Monday, September 12, 2011

Laura Ingalls Wilder, Global Warming and 9/11/2001

The girls kind of wanted to go, too. Toth got to stay at Grammy and Grampy's, which was more than fine with him.

The festival featured some old timey children's games, like the one Nutmeg is playing in the picture, and some people demonstrating 19th century crafts and occupations. One demo that especially captivated Pebbles was the spinning wheel. She got to see just a little spinning, and then the spinner took a dinner break so we went to our campsite and had our own dinner. But afterwards, Pebbles grabbed my arm and hauled me back to that spinning wheel.

The whole family watched for awhile, and the spinning lady entertained us by explaining how her hobby saved her money by allowing herself to make high-end yarn for free when friends give her the raw materials like angora rabbit hair. Then for some reason I made a comment about global warming.

"Oh," the lady said. "Do you believe in global warming?"

Nutmeg spoke up that she did.

The lady assured her that "they" have by now learned that it's all part of the earth's natural cycle of warming and cooling, and nothing to worry about. An awkward silence ensued, before we were able to resume chatting about spinning yarn.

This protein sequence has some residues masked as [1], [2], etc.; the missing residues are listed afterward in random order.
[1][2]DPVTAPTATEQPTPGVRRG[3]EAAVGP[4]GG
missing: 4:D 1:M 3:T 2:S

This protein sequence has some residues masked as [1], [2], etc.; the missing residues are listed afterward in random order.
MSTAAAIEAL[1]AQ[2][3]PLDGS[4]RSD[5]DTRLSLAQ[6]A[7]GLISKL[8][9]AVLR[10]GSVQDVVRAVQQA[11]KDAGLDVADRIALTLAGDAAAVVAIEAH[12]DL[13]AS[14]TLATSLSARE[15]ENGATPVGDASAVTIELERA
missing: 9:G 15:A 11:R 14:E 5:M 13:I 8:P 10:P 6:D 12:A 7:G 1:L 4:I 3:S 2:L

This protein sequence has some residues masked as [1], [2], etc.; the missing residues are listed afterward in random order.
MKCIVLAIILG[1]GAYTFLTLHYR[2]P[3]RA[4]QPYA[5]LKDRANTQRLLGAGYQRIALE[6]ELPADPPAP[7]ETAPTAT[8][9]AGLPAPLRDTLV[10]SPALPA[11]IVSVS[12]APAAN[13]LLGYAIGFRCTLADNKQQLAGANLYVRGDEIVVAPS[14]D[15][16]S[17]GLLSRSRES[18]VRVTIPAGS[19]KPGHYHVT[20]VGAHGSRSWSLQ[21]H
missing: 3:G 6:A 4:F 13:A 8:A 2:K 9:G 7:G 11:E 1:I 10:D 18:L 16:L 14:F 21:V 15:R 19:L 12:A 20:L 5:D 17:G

Later, our friend complimented Nutmeg on her restraint in not arguing with the nice old lady about global warming. I suspected that this was not restraint at work, so I questioned Nutmeg about it.

"I was so relieved to find out that global warming isn't happening after all!" Nutmeg said.

Was it wrong of me to set her straight? I hate to think of her little 7-year-old brain stressing about global warming, but after all this is her future world it's happening to and I don't want her to grow up with her head in the sand either.

Anyway, we had already saved the kids from exposure from disturbing fact that we were having this conversation on the 10-year anniversary of a fatal attack on American soil. I'm glad to say that they were not around a single television on Sept. 11, and on the car ride home we changed the station whenever talk turned to remembering the tragedy. The girls are only 7 and 4 -- they have plenty of time to learn about things like that.

Looking back at the past decade, for me, brings into sharp focus how much personal lives can diverge from the broad sweep of history. It's like when you ask someone what it was like to live during World War II or the Vietnam War, and what they remember is that their mother was very sick or that they fell in love and got married. terrible decade, nationwise, one that began in my mind not so much with the awful tragedy of 9/11 but with on Dec. 12, 2000, when the Supreme Court handed the presidency to George Bush. Funny that we -- at least Democrats -- don't commemorate that day and wonder what the 2000s might have been.

And yet, for Epu and I, the past 10 years have been the best of our lives. If I could turn back the clock 10 years and a few days, I'd live in a world that could not imagine an act like the terrorist attacks of Sept. 11. It would also be a world where I am still young enough to get carded in bars and have the free time to go out and do that, incidentally.

Yeah, and a world without Nutmeg, Pebbles and Toth in it. Life is not fair. I know that thousands of families would do anything to turn back the clock, and my heart goes out to them. For us, erasing the past 10 years would be unthinkable.

I couldn't tell the kids why I was doing it, but I could gather them up in a hug on 9/11, and feel in my arms how lucky we are.